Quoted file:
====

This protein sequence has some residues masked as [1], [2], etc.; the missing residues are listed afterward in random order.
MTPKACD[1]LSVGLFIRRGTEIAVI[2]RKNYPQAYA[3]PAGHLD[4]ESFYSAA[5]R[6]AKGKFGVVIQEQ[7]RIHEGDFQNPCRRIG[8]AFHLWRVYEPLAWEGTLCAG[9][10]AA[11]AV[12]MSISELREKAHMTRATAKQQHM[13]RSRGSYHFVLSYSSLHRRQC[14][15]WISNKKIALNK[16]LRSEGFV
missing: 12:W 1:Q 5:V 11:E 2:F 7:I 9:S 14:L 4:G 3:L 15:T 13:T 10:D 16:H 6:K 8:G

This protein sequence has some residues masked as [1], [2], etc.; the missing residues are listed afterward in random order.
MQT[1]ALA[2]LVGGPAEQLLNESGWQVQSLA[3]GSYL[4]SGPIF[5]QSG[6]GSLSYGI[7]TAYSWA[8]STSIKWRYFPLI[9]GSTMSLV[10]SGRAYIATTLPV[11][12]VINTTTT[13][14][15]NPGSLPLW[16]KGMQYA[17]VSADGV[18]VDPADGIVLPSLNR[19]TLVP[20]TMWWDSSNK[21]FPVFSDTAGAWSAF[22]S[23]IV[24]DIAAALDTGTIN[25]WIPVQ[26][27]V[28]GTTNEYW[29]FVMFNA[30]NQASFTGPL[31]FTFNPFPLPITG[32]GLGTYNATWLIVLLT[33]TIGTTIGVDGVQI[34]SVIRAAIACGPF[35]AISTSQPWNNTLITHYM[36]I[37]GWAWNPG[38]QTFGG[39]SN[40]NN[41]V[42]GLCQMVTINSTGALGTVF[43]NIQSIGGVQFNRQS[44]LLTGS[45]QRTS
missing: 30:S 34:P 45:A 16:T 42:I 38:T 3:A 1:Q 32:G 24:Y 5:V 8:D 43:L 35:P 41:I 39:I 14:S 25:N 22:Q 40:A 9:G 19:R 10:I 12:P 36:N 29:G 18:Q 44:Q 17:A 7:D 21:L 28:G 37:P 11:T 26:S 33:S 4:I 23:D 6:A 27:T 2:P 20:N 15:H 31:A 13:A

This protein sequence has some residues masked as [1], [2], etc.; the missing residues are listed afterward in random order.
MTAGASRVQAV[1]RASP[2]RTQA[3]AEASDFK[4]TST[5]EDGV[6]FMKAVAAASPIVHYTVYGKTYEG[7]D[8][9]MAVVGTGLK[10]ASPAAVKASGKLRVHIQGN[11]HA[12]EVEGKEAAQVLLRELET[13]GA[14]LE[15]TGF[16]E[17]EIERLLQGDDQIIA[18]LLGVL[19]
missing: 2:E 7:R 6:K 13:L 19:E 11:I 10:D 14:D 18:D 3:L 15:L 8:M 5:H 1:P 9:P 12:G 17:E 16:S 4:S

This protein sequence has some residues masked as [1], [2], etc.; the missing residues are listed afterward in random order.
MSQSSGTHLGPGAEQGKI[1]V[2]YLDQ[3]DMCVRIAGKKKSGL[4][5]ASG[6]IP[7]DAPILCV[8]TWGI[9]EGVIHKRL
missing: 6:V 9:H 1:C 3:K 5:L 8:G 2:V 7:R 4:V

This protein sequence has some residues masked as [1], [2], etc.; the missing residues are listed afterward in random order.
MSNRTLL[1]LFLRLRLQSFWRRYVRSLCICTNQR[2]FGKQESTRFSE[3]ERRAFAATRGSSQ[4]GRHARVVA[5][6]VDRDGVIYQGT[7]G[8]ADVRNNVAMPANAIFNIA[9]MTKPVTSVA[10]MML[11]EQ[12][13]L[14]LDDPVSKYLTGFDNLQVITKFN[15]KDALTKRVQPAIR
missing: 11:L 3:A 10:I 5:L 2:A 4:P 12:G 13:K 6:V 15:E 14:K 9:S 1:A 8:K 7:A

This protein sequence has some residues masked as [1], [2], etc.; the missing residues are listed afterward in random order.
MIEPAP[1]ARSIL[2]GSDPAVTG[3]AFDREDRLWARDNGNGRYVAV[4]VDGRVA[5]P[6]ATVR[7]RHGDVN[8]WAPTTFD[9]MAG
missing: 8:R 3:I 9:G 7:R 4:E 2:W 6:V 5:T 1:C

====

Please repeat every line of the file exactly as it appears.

This protein sequence has some residues masked as [1], [2], etc.; the missing residues are listed afterward in random order.
MTPKACD[1]LSVGLFIRRGTEIAVI[2]RKNYPQAYA[3]PAGHLD[4]ESFYSAA[5]R[6]AKGKFGVVIQEQ[7]RIHEGDFQNPCRRIG[8]AFHLWRVYEPLAWEGTLCAG[9][10]AA[11]AV[12]MSISELREKAHMTRATAKQQHM[13]RSRGSYHFVLSYSSLHRRQC[14][15]WISNKKIALNK[16]LRSEGFV
missing: 12:W 1:Q 5:V 11:E 2:F 7:I 9:S 14:L 4:G 3:L 15:T 13:T 10:D 16:H 6:K 8:G

This protein sequence has some residues masked as [1], [2], etc.; the missing residues are listed afterward in random order.
MQT[1]ALA[2]LVGGPAEQLLNESGWQVQSLA[3]GSYL[4]SGPIF[5]QSG[6]GSLSYGI[7]TAYSWA[8]STSIKWRYFPLI[9]GSTMSLV[10]SGRAYIATTLPV[11][12]VINTTTT[13][14][15]NPGSLPLW[16]KGMQYA[17]VSADGV[18]VDPADGIVLPSLNR[19]TLVP[20]TMWWDSSNK[21]FPVFSDTAGAWSAF[22]S[23]IV[24]DIAAALDTGTIN[25]WIPVQ[26][27]V[28]GTTNEYW[29]FVMFNA[30]NQASFTGPL[31]FTFNPFPLPITG[32]GLGTYNATWLIVLLT[33]TIGTTIGVDGVQI[34]SVIRAAIACGPF[35]AISTSQPWNNTLITHYM[36]I[37]GWAWNPG[38]QTFGG[39]SN[40]NN[41]V[42]GLCQMVTINSTGALGTVF[43]NIQSIGGVQFNRQS[44]LLTGS[45]QRTS
missing: 30:S 34:P 45:A 16:T 42:I 38:T 3:A 1:Q 32:G 24:Y 5:V 8:D 43:L 35:P 41:I 39:I 14:S 25:N 22:Q 40:A 9:G 19:R 10:I 12:P 36:N 29:G 18:Q 44:Q 17:A 7:D 21:L 28:G 37:P 11:T 26:S 33:S 4:I 23:D 6:A 27:T 2:P 20:N 15:H 31:A 13:A

This protein sequence has some residues masked as [1], [2], etc.; the missing residues are listed afterward in random order.
MTAGASRVQAV[1]RASP[2]RTQA[3]AEASDFK[4]TST[5]EDGV[6]FMKAVAAASPIVHYTVYGKTYEG[7]D[8][9]MAVVGTGLK[10]ASPAAVKASGKLRVHIQGN[11]HA[12]EVEGKEAAQVLLRELET[13]GA[14]LE[15]TGF[16]E[17]EIERLLQGDDQIIA[18]LLGVL[19]
missing: 2:E 7:R 6:K 13:L 19:E 11:I 10:D 14:D 18:D 3:L 15:L 8:M 5:H 1:P 9:P 12:G 17:E 16:S 4:S

This protein sequence has some residues masked as [1], [2], etc.; the missing residues are listed afterward in random order.
MSQSSGTHLGPGAEQGKI[1]V[2]YLDQ[3]DMCVRIAGKKKSGL[4][5]ASG[6]IP[7]DAPILCV[8]TWGI[9]EGVIHKRL
missing: 6:V 9:H 1:C 3:K 5:L 8:G 2:V 7:R 4:V

This protein sequence has some residues masked as [1], [2], etc.; the missing residues are listed afterward in random order.
MSNRTLL[1]LFLRLRLQSFWRRYVRSLCICTNQR[2]FGKQESTRFSE[3]ERRAFAATRGSSQ[4]GRHARVVA[5][6]VDRDGVIYQGT[7]G[8]ADVRNNVAMPANAIFNIA[9]MTKPVTSVA[10]MML[11]EQ[12][13]L[14]LDDPVSKYLTGFDNLQVITKFN[15]KDALTKRVQPAIR
missing: 11:L 3:A 10:I 5:L 2:A 4:P 12:G 13:K 6:V 15:E 14:K 9:S 1:A 8:K 7:A

This protein sequence has some residues masked as [1], [2], etc.; the missing residues are listed afterward in random order.
MIEPAP[1]ARSIL[2]GSDPAVTG[3]AFDREDRLWARDNGNGRYVAV[4]VDGRVA[5]P[6]ATVR[7]RHGDVN[8]WAPTTFD[9]MAG
missing: 8:R 3:I 9:G 7:R 4:E 2:W 6:V 5:T 1:C